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Sarah Meusburger is human resources director at Banner Associates in Brookings, S.D.

Sarah Meusburger, Banner Associates, Brookings, S.D.: Connections + a humanistic approach = organizational success

BROOKINGS, S.D. – According to a Gallup poll, 70 percent of people in the United States hate their jobs. Seventy percent. That’s a significant portion of today’s workforce.  

Certainly, 70 percent of jobs are not inherently bad jobs. So what factors contribute to this alarming statistic?  

Research has shown that a person’s unhappiness at work relates less to his or her actual position or work functions and more so to the human elements associated with the workplace.  This includes not only leadership and the people that employees work with, but also how those employees feel about working with the organization.

By focusing on two very important human elements, organizations can strengthen staff engagement, increase overall productivity and achieve greater organizational success.

  1. Prioritize Connections

There has been a growing trend in today’s society for workplaces to provide social environments that let staff and leaders connect. Try evaluating your organization using a “Connections” lens by asking these types of questions:

  • Do staff members really know one another?  
  • Does the workplace provide opportunities for staff in various departments to collaborate and connect?  
  • Do managers and supervisors take the time to genuinely engage with their staff and have ongoing dialogue?  
  • Do those leaders understand what motivates each of their staff members?  
  • Do they provide an opportunity for staff members to communicate their own professional goals or ideas?  
  • Do supervisors know the names of their staff’s family members?
  • What about the interests or hobbies of their staff members outside of work?  

While skeptics may view this effort as “fluff,” research has proven that human connections are an essential part of engaging your staff.  Everyone wants to have a purpose at work and feel as though their role is an important part of the organization. Engaged staff not only perform better and collaborate more effectively, but also are more likely to go out of their way to streamline processes, solve problems and think creatively about ways to benefit the organization.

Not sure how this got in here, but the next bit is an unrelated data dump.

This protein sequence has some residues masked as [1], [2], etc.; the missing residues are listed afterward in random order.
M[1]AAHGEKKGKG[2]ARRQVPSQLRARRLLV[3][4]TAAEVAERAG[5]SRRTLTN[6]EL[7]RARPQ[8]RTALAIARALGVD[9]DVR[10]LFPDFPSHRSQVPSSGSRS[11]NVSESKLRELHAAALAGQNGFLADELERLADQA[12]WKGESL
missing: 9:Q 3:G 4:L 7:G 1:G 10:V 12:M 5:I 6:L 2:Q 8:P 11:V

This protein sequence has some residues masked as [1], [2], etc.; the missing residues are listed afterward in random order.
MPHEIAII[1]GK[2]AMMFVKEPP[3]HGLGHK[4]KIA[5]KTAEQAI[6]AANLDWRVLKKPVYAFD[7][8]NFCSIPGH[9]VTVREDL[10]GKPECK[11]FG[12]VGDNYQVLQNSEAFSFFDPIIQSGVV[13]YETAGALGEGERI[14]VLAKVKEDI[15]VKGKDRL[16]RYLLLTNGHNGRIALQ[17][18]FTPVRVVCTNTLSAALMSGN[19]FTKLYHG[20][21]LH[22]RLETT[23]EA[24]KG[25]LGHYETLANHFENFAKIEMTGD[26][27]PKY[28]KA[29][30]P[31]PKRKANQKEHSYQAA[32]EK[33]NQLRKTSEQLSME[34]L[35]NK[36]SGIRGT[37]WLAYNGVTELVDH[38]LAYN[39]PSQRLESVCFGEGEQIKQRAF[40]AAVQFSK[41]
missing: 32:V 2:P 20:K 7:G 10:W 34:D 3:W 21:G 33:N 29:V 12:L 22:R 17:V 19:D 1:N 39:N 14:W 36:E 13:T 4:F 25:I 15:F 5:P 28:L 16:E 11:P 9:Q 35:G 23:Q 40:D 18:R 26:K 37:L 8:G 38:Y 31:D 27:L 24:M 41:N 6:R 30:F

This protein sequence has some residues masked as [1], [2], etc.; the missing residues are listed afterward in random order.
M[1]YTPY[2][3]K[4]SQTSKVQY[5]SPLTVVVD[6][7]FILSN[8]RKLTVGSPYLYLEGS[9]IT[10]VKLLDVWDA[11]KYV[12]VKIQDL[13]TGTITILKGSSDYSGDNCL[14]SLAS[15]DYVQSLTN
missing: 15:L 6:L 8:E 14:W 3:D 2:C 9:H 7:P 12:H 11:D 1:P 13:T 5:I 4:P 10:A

Establishing connections with those you work with means having a genuine interest in them.  Show your staff that you care about them as individuals, not only about the work that they are responsible for.  When you do these things, connections will form.

These connections are critical to the success of your organization, especially as it relates to retaining your staff, fostering transparency and open communication, garnering input from others, igniting new ideas and gaining a renewed commitment from your staff to work toward organizational goals.

  1. A Humanistic Approach

A humanistic approach in the workplace means that the needs and values of staff are important and serve as a primary factor in organizational changes and decisions.  It’s the recognition that your staff are much more than “workers.”

The importance of a humanistic approach can be traced back to Abraham Maslow’s “hierarchy of needs.” According to Maslow, the goal of any person is to reach a state of “self-actualization” in which all of their needs are being met and a state of contented happiness is achieved.  

What makes a person feel content and happy at work?  

This poses a real challenge in a society that promotes the never-ending desire for more: earn more money, buy a bigger house, drive a nicer car, get the better position and so on. But while you can’t change societal pressures, you can change the dynamics of your work relationships.

And by doing so, you can solidify loyalty among your staff and skyrocket their level of engagement.

A humanistic approach involves building a culture of trust, compassion and empathy.  It calls for approachability, open communication and providing opportunities for staff to contribute to organizational goals and objectives.   

Chances are everyone has worked for an organization that misses the mark on these important traits.  After all, an organization’s primary goals are likely focused on performance metrics, market share and profitability.  

But your staff is what makes success possible.

Connections and a humanistic approach cannot be provided artificially.  Organizational leaders must be genuine in their efforts to provide a great place to work.  When staff feel valued, they want to come to work. They want to tell other people about how great their organization is.  Ultimately, this is what can make an organization more successful.

Sarah Meusburger

Human Resources Director

Banner Associates

Brookings, S.D.

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